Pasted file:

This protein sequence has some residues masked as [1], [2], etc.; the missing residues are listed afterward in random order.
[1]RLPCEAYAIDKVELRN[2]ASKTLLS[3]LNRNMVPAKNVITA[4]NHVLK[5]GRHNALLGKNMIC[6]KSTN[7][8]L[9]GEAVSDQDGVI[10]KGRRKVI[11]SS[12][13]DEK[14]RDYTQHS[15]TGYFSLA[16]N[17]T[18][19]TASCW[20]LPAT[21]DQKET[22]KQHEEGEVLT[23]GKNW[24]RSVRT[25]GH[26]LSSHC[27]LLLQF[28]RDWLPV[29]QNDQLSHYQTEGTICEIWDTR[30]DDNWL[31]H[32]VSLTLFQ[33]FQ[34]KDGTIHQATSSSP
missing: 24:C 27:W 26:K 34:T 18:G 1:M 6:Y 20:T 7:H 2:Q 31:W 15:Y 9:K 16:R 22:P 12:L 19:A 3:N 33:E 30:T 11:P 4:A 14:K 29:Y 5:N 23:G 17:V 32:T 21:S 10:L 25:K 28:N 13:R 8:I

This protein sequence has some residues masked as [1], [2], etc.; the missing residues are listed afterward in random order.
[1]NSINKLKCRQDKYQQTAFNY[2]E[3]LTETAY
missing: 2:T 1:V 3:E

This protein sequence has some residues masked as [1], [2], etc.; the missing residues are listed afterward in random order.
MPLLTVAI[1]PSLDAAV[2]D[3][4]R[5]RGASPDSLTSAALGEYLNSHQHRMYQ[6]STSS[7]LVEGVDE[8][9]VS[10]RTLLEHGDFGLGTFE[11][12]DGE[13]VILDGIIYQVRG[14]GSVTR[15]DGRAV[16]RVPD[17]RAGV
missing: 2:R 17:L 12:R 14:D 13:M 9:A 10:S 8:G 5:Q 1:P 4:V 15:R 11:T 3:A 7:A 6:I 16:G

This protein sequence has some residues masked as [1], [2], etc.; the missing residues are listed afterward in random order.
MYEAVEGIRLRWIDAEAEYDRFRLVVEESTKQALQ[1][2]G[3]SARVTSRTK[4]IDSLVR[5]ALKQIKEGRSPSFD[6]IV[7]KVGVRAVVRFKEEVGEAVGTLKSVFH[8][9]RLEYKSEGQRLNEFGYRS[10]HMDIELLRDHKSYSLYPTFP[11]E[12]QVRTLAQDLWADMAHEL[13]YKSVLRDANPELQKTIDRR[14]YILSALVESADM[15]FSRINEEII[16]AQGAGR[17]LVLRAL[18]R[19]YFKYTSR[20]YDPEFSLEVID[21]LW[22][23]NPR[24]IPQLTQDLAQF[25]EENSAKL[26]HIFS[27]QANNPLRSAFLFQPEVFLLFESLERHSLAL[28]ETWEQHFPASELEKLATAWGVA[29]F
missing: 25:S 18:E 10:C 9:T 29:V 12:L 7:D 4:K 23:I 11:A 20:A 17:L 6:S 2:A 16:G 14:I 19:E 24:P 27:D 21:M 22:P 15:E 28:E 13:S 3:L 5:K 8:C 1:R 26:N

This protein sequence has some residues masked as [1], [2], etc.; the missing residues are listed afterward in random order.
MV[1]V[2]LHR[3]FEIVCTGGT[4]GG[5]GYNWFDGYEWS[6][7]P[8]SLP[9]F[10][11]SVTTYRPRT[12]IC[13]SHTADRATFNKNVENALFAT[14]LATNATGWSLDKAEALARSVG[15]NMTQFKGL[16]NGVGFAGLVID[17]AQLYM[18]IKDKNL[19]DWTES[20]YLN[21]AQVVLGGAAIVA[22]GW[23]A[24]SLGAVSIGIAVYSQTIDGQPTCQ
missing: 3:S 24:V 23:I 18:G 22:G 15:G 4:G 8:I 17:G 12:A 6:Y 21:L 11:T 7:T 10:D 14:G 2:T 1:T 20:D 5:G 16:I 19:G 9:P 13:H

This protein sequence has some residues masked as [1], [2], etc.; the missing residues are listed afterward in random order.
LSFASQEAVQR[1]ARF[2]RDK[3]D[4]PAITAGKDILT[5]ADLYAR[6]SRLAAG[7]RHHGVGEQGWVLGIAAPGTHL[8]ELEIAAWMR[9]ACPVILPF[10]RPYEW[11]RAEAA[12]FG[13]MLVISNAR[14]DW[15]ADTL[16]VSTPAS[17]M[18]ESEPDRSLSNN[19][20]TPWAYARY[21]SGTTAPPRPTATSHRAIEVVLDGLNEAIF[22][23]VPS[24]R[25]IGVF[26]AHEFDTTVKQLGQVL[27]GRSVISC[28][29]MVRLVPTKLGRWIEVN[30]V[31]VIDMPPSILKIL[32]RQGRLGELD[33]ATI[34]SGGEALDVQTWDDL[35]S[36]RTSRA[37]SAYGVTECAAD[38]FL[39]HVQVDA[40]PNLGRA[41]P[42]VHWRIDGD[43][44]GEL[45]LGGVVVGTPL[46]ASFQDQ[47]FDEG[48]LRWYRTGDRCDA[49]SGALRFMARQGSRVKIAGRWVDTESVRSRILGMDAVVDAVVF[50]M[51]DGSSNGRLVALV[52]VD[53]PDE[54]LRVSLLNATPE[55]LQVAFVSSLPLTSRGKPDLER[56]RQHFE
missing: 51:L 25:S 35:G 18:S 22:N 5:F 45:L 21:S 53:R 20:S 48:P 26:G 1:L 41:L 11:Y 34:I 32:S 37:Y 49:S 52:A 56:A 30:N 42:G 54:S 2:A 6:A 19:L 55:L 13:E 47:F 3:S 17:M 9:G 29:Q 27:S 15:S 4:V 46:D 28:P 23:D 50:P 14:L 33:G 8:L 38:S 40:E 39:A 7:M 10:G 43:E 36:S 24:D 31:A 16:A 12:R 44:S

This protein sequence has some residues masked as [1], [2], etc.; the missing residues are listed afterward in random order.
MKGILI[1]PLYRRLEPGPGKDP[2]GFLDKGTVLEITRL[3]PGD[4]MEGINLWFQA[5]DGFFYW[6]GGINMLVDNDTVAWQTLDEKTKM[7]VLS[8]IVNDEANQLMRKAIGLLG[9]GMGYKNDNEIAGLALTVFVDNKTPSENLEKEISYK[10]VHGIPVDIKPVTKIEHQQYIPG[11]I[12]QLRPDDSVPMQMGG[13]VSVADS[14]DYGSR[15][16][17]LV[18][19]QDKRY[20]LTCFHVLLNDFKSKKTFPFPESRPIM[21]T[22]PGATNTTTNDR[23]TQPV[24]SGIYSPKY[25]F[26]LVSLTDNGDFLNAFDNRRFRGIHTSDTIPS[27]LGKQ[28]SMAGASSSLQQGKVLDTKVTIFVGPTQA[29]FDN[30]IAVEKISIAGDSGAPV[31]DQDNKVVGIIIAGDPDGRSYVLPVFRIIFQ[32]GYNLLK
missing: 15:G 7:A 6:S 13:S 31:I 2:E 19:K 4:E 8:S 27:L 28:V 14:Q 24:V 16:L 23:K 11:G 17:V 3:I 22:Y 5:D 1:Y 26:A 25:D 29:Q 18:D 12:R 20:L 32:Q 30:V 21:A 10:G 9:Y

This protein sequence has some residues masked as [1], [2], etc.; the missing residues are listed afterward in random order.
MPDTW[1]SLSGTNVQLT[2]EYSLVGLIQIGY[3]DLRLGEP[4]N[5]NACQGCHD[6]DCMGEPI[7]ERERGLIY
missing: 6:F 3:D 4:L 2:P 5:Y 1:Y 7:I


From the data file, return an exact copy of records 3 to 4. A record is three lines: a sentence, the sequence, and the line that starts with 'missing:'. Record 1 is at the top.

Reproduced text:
This protein sequence has some residues masked as [1], [2], etc.; the missing residues are listed afterward in random order.
MPLLTVAI[1]PSLDAAV[2]D[3][4]R[5]RGASPDSLTSAALGEYLNSHQHRMYQ[6]STSS[7]LVEGVDE[8][9]VS[10]RTLLEHGDFGLGTFE[11][12]DGE[13]VILDGIIYQVRG[14]GSVTR[15]DGRAV[16]RVPD[17]RAGV
missing: 2:R 17:L 12:R 14:D 13:M 9:A 10:S 8:G 5:Q 1:P 4:V 15:R 11:T 3:A 7:A 6:I 16:G

This protein sequence has some residues masked as [1], [2], etc.; the missing residues are listed afterward in random order.
MYEAVEGIRLRWIDAEAEYDRFRLVVEESTKQALQ[1][2]G[3]SARVTSRTK[4]IDSLVR[5]ALKQIKEGRSPSFD[6]IV[7]KVGVRAVVRFKEEVGEAVGTLKSVFH[8][9]RLEYKSEGQRLNEFGYRS[10]HMDIELLRDHKSYSLYPTFP[11]E[12]QVRTLAQDLWADMAHEL[13]YKSVLRDANPELQKTIDRR[14]YILSALVESADM[15]FSRINEEII[16]AQGAGR[17]LVLRAL[18]R[19]YFKYTSR[20]YDPEFSLEVID[21]LW[22][23]NPR[24]IPQLTQDLAQF[25]EENSAKL[26]HIFS[27]QANNPLRSAFLFQPEVFLLFESLERHSLAL[28]ETWEQHFPASELEKLATAWGVA[29]F
missing: 25:S 18:E 10:C 9:T 29:V 12:L 7:D 4:K 23:I 11:A 20:A 17:L 6:S 2:A 16:G 14:I 19:E 24:P 27:D 21:M 22:P 15:E 28:E 13:S 3:L 5:K 8:C 1:R 26:N